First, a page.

I’m sorry that you think I’m trying to insult you. I’m really not. What I’m saying is that this is the hallmark of a crank argument. And if you make it people will see you as a crank. If you find this offensive that is your prerogative. But this is a simple fact: argue in this manner and economists will (rightly) think you a crank.

      • socred says:

        They may be “norms” but they’re nonsense and at the end of the day it doesn’t change the fact that they’re nonsense. Norms change all the time. Keynesianism wasn’t a norm when it was first introduced by J.M. Keynes.

        At one time the conception of a geocentric universe was the “norm”. I’d rather be called names and be right, than have the acceptance of my peers and be wrong.

      • That’s your call. But it must be rather lonely on that side of the field.

        Maybe I’m a moron though and I can’t see the ‘grand truth’ of what you’re saying (I doubt this but I’m willing to entertain it). In that case, if I were you I would go straight to the statistics bureaus and make your case there. The guys that work at these bureaus are very open to changing their accounting rules if they think there is good reason. The folks in the US are by far the most forward-looking (and influential) so maybe you should contact them. (Details here).

        Please do open your mind to the possibility that it is you and not the rest of the world that is in error here though. Try not to chalk up the negative responses that you may receive as part of some conspiracy of lies.

      • socred says:

        I don’t chalk up negative responses as a “conspiracy”, and I’m willing to admit that I may be in error.

        As a bit of background, I was educated in orthodox economics at university and fell upon Douglas’ ideas as a bit of an accident. I had heard of Social Credit because I live in Alberta, but had no idea what it was actually about, and actually had many of the negative preconceived notions that you probably have. I chanced upon someone who actually was friends with one of the technical experts (L.D. Byrne) that came to Alberta upon Douglas’ request. It was upon hearing him speak that I realized that these guys aren’t “cranks” but actually quite knowledgeable in the field of economics. They just speak a different language because many of the preconceived notions that I held true can easily be demonstrated to be false (understanding the fallacy of the quantity theory of money was my greatest hurdle to understanding Social Credit).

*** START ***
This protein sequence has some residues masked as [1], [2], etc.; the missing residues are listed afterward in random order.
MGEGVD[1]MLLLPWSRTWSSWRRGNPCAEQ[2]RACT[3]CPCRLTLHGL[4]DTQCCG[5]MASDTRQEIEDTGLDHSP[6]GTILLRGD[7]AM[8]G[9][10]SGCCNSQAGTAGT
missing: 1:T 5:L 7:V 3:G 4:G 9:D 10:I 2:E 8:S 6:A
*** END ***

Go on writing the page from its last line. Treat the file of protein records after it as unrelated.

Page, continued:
Douglas testified before many government committees, including the MacMillan Committee to which J.M. Keynes attended and actually questioned Douglas.

      • NeilW says:

        “Accrual accounting pushes expenses into the future as certain expenses are capitalized.”

        Based upon policies. Which are chosen – by people. They are choices based upon what you want to see and what you believe is important.

        They are not laws of nature.

      • socred says:

        Hi Neil, sure, laws of nature don’t determine accounting procedures, but accounting procedures determine how incomes are distributed and costs are charged into prices. There are very good reasons why certain costs are capitalized, but I’m not an accountant to argue the theory behind why things are done the way they are. I only understand how they are done, and what affect this has on the macroeconomy.

      • A testimony to the sad state of affairs in economics that students must turn to the likes of Douglas to do away with the crude notion of the Quantity Theory of Money!

      • socred says:

        Out of curiosity Phil, how many works written by Douglas’ have you read?

        Yes, Douglas does dispose of the quanity theory of money, but there are many more myths in economic orthodoxy that Douglas dispels as well. Another would be the sanctity of “full employment” as technology and capital replace labour in production. That myth seems to still hold for orthodoxy and the heterodox like MMT.

      • I read through Social Credit very quickly. It’s awful stuff. Completely unreadable. I could see why Keynes saw Gesell’s work as having some worth and Douglas’ work as being the work of a “private, perhaps, but not a major in the brave army of heretics”.

      • socred says:

        Keynes’ remarks are interesting, and it’s interesting that you bring up Gesell as well.

        The following is from Keynes’ “The General Theory of Employment, Interest and Income”:

        “Thus the problem of providing that new capital-investment shall always outrun capital-disinvestment sufficiently to fill the gap between net income and consumption, presents a problem which is increasingly difficult as capital increases. New capital-investment can only take place in excess of current capital-disinvestment if future expenditure on consumption is expected to increase. Each time we secure to-day’s equilibrium by increased investment we are aggravating the difficulty of securing equilibrium to-morrow. ”

        And the following war written by Douglas almost a decade earlier: